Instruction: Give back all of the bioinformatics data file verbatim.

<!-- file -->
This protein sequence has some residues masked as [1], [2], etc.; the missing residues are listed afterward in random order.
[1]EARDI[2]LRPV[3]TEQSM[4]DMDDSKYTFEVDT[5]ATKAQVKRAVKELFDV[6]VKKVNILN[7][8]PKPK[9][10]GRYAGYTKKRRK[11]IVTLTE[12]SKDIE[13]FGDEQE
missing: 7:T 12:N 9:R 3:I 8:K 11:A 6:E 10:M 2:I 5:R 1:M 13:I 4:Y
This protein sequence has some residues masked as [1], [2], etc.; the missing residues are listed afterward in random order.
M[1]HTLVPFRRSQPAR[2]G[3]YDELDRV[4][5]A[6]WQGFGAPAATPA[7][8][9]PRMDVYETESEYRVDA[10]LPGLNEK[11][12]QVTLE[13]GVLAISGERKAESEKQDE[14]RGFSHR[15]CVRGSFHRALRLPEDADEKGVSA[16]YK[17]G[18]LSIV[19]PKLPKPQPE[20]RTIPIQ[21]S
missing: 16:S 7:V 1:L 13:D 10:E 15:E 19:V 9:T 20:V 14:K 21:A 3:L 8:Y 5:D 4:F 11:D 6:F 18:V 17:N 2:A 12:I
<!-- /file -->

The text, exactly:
This protein sequence has some residues masked as [1], [2], etc.; the missing residues are listed afterward in random order.
[1]EARDI[2]LRPV[3]TEQSM[4]DMDDSKYTFEVDT[5]ATKAQVKRAVKELFDV[6]VKKVNILN[7][8]PKPK[9][10]GRYAGYTKKRRK[11]IVTLTE[12]SKDIE[13]FGDEQE
missing: 7:T 12:N 9:R 3:I 8:K 11:A 6:E 10:M 2:I 5:R 1:M 13:I 4:Y
This protein sequence has some residues masked as [1], [2], etc.; the missing residues are listed afterward in random order.
M[1]HTLVPFRRSQPAR[2]G[3]YDELDRV[4][5]A[6]WQGFGAPAATPA[7][8][9]PRMDVYETESEYRVDA[10]LPGLNEK[11][12]QVTLE[13]GVLAISGERKAESEKQDE[14]RGFSHR[15]CVRGSFHRALRLPEDADEKGVSA[16]YK[17]G[18]LSIV[19]PKLPKPQPE[20]RTIPIQ[21]S
missing: 16:S 7:V 1:L 13:D 10:E 15:E 19:V 9:T 20:V 14:K 21:A 3:L 8:Y 5:D 4:F 11:D 6:F 18:V 17:N 2:A 12:I